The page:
Explainer: Dharavi redevelopment — What lies ahead

With the Dharavi redevelopment project in full swing, where do residents, businesses and livelihoods stand in the drive towards profit?

With a timeline of at least 15 years, the Dharavi redevelopment project is not expected to bear fruit anytime soon. Neither the residents, the established businesses, nor the winning bidder, the Adani group, have any illusions of a quick transformation to the area that has evolved over a century; spanning over 250 hectares, 8.5 lakh residents and 20,000 businesses and industries. But change is very much on its way.

The Maharashtra government aims to get this long-promised project started in 6 months.

The race to kickstart the redevelopment has been on, however, ever since September last year, when the government floated the latest tender for the redevelopment. The Adani group won the bid with the promise of an initial investment of Rs 5,069 crore. In the following month of December, the Maharashtra cabinet stamped its approval, laying the bones of the previous unsuccessful tendering attempt to rest.

Pending a letter of award from the government, the path for Dharavi’s redevelopment is clear.

A window in a work room looking out onto buildings
Rehabilitation has not eluded all the residents of Dharavi; 358 families have been shifted into buildings by Maharashtra Housing and Area Development Authority (MHADA). Pic: Ishan Khosla, Flickr (CC BY-NC-ND 2.0)

A history of attempts at redevelopment

Redevelopment has been on the cards for Dharavi for a long time – as far back as 1981. After decades of being a destination for the evicted and homeless, which went on to be formally declared a slum in 1971, the settlement is in evident need of improvement on various fronts. Something that the government, too, acknowledges.

Improvements did take place. Amenities were provided along the Sion-Mahim-Link roads; a Rs 30 crore fund was reserved for the area in 1985; 85 buildings for rehabilitation were constructed after the introduction of a scheme promising free housing to all slum dwellers by the Shiv Sena in 1995.

In its current form, however, redevelopment only began in 2004.

The Maharashtra government launched the Dharavi Redevelopment Project (DRP), running with a development plan by luxury architect Mukesh Mehta. Tenders were invited in 2007, and met by a healthy interest from companies, but the events that followed would set the tone for the next decade of attempts at redevelopment. The 2008 financial crisis and vociferous opposition from residents, NGOs and politicians led to the scrapping of the maiden attempt in 2009.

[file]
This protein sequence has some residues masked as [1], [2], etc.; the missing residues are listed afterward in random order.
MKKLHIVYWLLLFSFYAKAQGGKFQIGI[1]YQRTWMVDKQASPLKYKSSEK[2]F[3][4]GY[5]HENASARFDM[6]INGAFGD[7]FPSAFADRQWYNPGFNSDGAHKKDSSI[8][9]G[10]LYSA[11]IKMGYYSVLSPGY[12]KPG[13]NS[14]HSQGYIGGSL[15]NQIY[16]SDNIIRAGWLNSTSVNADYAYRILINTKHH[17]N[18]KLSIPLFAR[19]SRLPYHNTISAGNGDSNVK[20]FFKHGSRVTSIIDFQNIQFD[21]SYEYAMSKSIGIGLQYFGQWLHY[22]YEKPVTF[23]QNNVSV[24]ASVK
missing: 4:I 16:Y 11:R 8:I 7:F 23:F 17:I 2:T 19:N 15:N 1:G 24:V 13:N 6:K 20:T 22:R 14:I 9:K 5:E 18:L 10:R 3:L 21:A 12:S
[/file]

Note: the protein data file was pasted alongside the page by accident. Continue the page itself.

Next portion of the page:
The attempts continued. Tenders were invited, extended and reinvited for parts of Dharavi, only to go unanswered. Referring to these attempts in a section on its background, the latest tender lists the deterrents against it: height restrictions for buildings due to the proximity of the airport, high density in the slums, non-eligibility of slum dwellers, industrial and commercial structures, etc. No amount of diluting the bid criteria and agreeing to the developers’ demands worked in the earlier attempts.

The government, once again, invited tenders for the redevelopment in 2018. The Dubai-based Seclink Technology Corporation (STC) won, with a bid of Rs 7,200 crore. But even this tender was scrapped in 2020, due to complications with the inclusion of the railway land abutting Dharavi.

A boy playing paddle in the galli of a slum
Will open space be distributed equitably among after the redevelopment? Pic: Adam Cohn, (CC BY-NC-ND 2.0)

First steps towards redevelopment now

“The ecology of Dharavi will not stay the same,” says Aneerudha Paul, architect and urban designer. “But change should come from the people, not from above.”

The chances of that happening, however, look low.

“The first step will be the preparation of a detailed master plan,” says SVR Srinivas, the CEO of the Dharavi redevelopment project and metropolitan commissioner of the Mumbai Metropolitan Region Development Authority (MMRDA). “It will address three things. The rehabilitation of people and commercial establishments; social infrastructure, like open spaces, hospitals, schools, places of worship; and physical infrastructure, including water supply, electricity, roads, bridges, sewerage, etc.”

A rough development plan is already in place since 2016, when it was opened up to suggestions.

Unlike a typical slum redevelopment project, in which the developer is at the helm, a special purpose vehicle (SPV) will be formed. The Adani group will head it with an 80% stake, leaving the remaining 20% with the government. The chairman, Srinivas confirms, will be from the government.

The master plan will act as a springboard for communicating with the present residents, who, understandably, have many questions.

Development plan for Dharavi
The master plan for Dharavi by the SRA in 2016. Pic: SRA

Rehabilitation and its discontents

Construction will begin simultaneously, but not on the densely occupied land in question. Instead, says Srinivas, 45 acres of land to the south of Dharavi is in the process of being acquired. Within seven years, buildings will come up to house the eligible slum dwellers. These residents will eventually be given houses measuring a minimum 350 sq ft. Non-slum residents, currently living in authorised buildings or chawls, will be eligible for 450 sq ft houses.

“There are some positives to the project,” says Aarohi Damle, a researcher who has worked on the Dharavi redevelopment project. “People living in informal settlements do want some formalisation, and the (prospect of a) bathroom, kitchen and bedroom add to the appeal.”

Two men standing on the roof of a slum, with bags around
With little to no space between houses in Dharavi, ventilation, sanitation, water, etc are problems. Pic: Neville Mars, Flickr (CC BY-NC-ND 2.0)